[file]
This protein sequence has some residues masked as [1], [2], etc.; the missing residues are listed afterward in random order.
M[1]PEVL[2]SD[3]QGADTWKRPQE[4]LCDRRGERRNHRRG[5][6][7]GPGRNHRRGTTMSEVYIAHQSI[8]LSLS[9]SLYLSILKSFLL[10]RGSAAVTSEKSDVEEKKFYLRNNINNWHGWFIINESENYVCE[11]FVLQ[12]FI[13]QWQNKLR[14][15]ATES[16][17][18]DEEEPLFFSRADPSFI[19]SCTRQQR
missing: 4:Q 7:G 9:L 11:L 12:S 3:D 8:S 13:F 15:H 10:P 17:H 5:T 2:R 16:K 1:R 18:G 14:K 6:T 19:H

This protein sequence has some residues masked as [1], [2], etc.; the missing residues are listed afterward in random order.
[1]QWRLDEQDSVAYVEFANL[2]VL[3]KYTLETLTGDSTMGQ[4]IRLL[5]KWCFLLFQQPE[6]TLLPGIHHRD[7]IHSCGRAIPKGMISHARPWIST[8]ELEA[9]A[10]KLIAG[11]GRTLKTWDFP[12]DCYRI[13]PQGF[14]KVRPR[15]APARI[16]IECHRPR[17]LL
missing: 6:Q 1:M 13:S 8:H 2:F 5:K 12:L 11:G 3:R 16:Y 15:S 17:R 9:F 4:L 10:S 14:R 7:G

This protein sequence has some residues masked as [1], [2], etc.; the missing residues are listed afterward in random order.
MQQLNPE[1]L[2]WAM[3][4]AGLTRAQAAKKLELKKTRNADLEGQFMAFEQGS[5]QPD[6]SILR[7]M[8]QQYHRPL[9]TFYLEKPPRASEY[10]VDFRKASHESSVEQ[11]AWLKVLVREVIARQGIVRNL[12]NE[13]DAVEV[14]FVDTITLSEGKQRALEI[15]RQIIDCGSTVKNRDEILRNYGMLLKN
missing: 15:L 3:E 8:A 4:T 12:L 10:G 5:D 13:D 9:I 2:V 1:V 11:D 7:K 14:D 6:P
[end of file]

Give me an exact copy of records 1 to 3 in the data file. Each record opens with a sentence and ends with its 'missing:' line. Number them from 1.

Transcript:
This protein sequence has some residues masked as [1], [2], etc.; the missing residues are listed afterward in random order.
M[1]PEVL[2]SD[3]QGADTWKRPQE[4]LCDRRGERRNHRRG[5][6][7]GPGRNHRRGTTMSEVYIAHQSI[8]LSLS[9]SLYLSILKSFLL[10]RGSAAVTSEKSDVEEKKFYLRNNINNWHGWFIINESENYVCE[11]FVLQ[12]FI[13]QWQNKLR[14][15]ATES[16][17][18]DEEEPLFFSRADPSFI[19]SCTRQQR
missing: 4:Q 7:G 9:L 11:L 12:S 3:D 8:S 13:F 15:H 10:P 17:H 5:T 2:R 16:K 1:R 18:G 14:K 6:T 19:H

This protein sequence has some residues masked as [1], [2], etc.; the missing residues are listed afterward in random order.
[1]QWRLDEQDSVAYVEFANL[2]VL[3]KYTLETLTGDSTMGQ[4]IRLL[5]KWCFLLFQQPE[6]TLLPGIHHRD[7]IHSCGRAIPKGMISHARPWIST[8]ELEA[9]A[10]KLIAG[11]GRTLKTWDFP[12]DCYRI[13]PQGF[14]KVRPR[15]APARI[16]IECHRPR[17]LL
missing: 6:Q 1:M 13:S 8:H 2:F 5:K 12:L 11:G 3:R 16:Y 15:S 17:R 9:F 4:L 10:S 14:R 7:G

This protein sequence has some residues masked as [1], [2], etc.; the missing residues are listed afterward in random order.
MQQLNPE[1]L[2]WAM[3][4]AGLTRAQAAKKLELKKTRNADLEGQFMAFEQGS[5]QPD[6]SILR[7]M[8]QQYHRPL[9]TFYLEKPPRASEY[10]VDFRKASHESSVEQ[11]AWLKVLVREVIARQGIVRNL[12]NE[13]DAVEV[14]FVDTITLSEGKQRALEI[15]RQIIDCGSTVKNRDEILRNYGMLLKN
missing: 15:L 3:E 8:A 4:T 12:L 10:G 5:D 13:D 9:I 2:V 1:V 11:D 7:K 14:D 6:P